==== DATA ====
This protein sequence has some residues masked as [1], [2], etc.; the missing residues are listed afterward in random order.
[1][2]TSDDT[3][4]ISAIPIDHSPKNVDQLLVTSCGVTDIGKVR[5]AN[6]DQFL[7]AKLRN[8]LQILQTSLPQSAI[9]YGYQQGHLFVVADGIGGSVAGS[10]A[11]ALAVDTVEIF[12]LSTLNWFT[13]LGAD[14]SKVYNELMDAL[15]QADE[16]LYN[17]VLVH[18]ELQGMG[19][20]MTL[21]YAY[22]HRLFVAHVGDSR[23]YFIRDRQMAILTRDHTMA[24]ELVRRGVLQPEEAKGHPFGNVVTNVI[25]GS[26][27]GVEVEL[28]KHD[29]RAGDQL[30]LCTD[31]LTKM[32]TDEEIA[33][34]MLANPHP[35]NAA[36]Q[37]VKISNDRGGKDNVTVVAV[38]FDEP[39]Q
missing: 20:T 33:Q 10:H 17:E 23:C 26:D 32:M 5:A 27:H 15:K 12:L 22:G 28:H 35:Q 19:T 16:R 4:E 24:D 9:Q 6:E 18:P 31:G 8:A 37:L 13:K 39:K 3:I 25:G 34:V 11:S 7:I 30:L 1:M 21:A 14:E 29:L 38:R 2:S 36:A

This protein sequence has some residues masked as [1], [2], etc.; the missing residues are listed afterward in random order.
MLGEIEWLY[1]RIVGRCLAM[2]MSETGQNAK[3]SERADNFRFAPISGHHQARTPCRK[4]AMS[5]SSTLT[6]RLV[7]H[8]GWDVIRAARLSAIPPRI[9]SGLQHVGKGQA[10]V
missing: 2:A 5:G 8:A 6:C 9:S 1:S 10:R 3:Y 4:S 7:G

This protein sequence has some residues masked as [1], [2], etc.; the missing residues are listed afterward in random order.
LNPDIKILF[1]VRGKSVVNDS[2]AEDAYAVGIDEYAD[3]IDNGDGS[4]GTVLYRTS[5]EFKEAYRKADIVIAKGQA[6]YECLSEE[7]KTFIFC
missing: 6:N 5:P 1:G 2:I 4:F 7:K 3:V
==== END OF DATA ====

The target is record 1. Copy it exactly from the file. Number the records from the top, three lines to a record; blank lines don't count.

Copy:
This protein sequence has some residues masked as [1], [2], etc.; the missing residues are listed afterward in random order.
[1][2]TSDDT[3][4]ISAIPIDHSPKNVDQLLVTSCGVTDIGKVR[5]AN[6]DQFL[7]AKLRN[8]LQILQTSLPQSAI[9]YGYQQGHLFVVADGIGGSVAGS[10]A[11]ALAVDTVEIF[12]LSTLNWFT[13]LGAD[14]SKVYNELMDAL[15]QADE[16]LYN[17]VLVH[18]ELQGMG[19][20]MTL[21]YAY[22]HRLFVAHVGDSR[23]YFIRDRQMAILTRDHTMA[24]ELVRRGVLQPEEAKGHPFGNVVTNVI[25]GS[26][27]GVEVEL[28]KHD[29]RAGDQL[30]LCTD[31]LTKM[32]TDEEIA[33][34]MLANPHP[35]NAA[36]Q[37]VKISNDRGGKDNVTVVAV[38]FDEP[39]Q
missing: 20:T 33:Q 10:H 17:E 23:C 26:D 32:M 5:A 27:H 15:K 12:L 22:G 28:H 35:Q 19:T 16:R 4:E 24:D 9:Q 6:E 18:P 31:G 8:A 37:L 13:K 39:K 3:I 25:G 34:V 11:S 7:I 30:L 1:M 21:A 14:E 29:L 38:R 2:S 36:A